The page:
Marc Riboud wandered world capturing life on camera

Legendary photographer’s image helped change US public opinion on Vietnam War

On October 21st, 1967, Jan Rose Kasmir (17) went to a demonstration against the Vietnam War outside the Pentagon.

Marc Riboud photographed Kasmir confronting a phalanx of national guardsmen. They brandish bayonets; she holds a chrysanthemum.

The young woman’s expression can be read as pleading or defiant. “I had the feeling the soldiers were more afraid of her than she was of the bayonets,” Riboud said later.

Riboud’s photograph embodied the “make love, not war” ethos of that era. When he photographed Kasmir again, 36 years later, at a demonstration against the Iraq war in London, she carried a poster of the original photo.

Riboud died of Alzheimer's in Paris this week, at the age of 93. The courtesy, kindness and generosity of the last representative of the golden age of photojournalism – when Riboud and his mentors, Henri Cartier-Bresson and Robert Capa, published their black-and-white photos in weekly news magazines – was legendary.

"He travelled the world while taking the time to see it, feel it, reconstitute it through images," photographer Olivier Culmann told Le Figaro. "It was the opposite of our world, which sees itself through selfies."

Ho’s last photographs

Riboud’s photograph of the anti-war protest opened the doors of communist North Vietnam to him. Few other photojournalists were able to cover both North and South Vietnam. Riboud took the last pictures of the communist leader Ho Chi Minh before Ho’s death in 1969.

Though shy and unpretentious, Riboud was, like Cartier-Bresson, a left-wing intellectual who sympathised with the poor and downtrodden. And like Cartier-Bresson, he was from an affluent family.

His father, Camille, a banker with a literary bent, gave him the same Kodak vest pocket camera he used to photograph the trenches of the first World War. “If you don’t know how to talk, perhaps you will know how to look,” Camille Riboud told his taciturn 14-year-old son. Unable to face a second world war, Camille took his own life in 1939.

During the German occupation of France, Riboud and his brothers joined the Vercors maquis of the Resistance. More than four decades later, Riboud would cover the trial of Klaus Barbie, the "butcher of Lyon" who killed his friends in the Resistance.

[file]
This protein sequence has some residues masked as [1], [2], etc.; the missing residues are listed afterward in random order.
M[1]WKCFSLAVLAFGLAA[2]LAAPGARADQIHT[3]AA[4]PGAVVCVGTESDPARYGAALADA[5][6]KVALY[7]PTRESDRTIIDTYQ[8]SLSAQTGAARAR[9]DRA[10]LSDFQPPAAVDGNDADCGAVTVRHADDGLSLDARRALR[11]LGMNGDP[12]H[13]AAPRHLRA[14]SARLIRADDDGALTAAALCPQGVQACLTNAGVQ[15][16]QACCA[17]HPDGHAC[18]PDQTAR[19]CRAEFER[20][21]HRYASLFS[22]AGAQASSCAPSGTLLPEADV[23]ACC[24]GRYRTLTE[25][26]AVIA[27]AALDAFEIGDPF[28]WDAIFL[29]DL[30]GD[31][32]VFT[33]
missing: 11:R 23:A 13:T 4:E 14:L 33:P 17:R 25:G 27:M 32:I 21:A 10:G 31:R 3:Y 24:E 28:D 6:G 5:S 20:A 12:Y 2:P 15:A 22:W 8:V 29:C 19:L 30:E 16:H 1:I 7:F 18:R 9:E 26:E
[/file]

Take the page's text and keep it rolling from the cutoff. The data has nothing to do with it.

Riboud’s brothers Jean and Antoine became, respectively, the head of the Banque Schlumberger and the head of the Danone multinational food conglomerate. Marc was expected to get a “serious” job too, but he walked away from a career as a mechanical engineer after spending a summer holiday photographing a festival in Lyons.

Riboud met Cartier-Bresson, who was 15 years his senior, in Paris in 1952. The following year he joined the photographers’ co-operative Magnum, which he presided over in the mid-1970s.

It was the American Robert Capa, another co-founder of Magnum, who helped Riboud place his first photograph in Life magazine. Riboud had climbed to the top floor of the Eiffel Tower, without protection, to photograph “Zazou, the Eiffel Tower painter”. It belongs, like the Pentagon flower girl, to the world’s collective memory.

With a cigarette in his mouth and a hat on his head, Zazou strikes a dancer's pose, reminiscent of Charlie Chaplin or Buster Keaton, while lightly holding on to a latticed girder with one hand.

“I had vertigo every time he leaned over to dip his paintbrush,” Riboud later recalled.

Riboud drove to India, where he lived for a year, then became one of the first westerners to visit revolutionary China, dining with Mao and Zhou Enlai. He said he caught "the Orient virus" and loved nothing more than travelling through Asia.

Globetrotter

Riboud photographed most of the important events of the late 20th century, including Algerian independence, the return of Ayatollah Khomeini to Iran, and the Solidarity movement in Poland.

At the age of 85, he covered Barack Obama’s presidential victory in 2008, and two years later returned to China for the last time.

Yet Marc Riboud did not consider himself a news photographer.

“I am not a globetrotter but a wanderer who loves to photograph the most intense life as intensely as possible,” he told Le Monde in 2010. “I was too shy to join the photographers’ and reporters’ pools. I didn’t know their codes, jargon, tricks and jokes.”

The Castro shoot

In November 1963, Riboud accompanied the French journalist Jean Daniel when the latter travelled to Cuba to interview Fidel Castro in a Havana hotel room.

His photographs of the Lider Máximo are on exhibition this week at Visa pour l’image, the annual meeting of world photographer in Perpignan. Tomorrow night’s closing session of Visa pour l’image will be dedicated to Riboud.

After a very long interview, the Cuban leader took the two Frenchmen on a tour of the island. It was, as Riboud's widow, Catherine Chaine, wrote in the introduction to the Perpignan show, "the kind of scoop that doesn't happen anymore".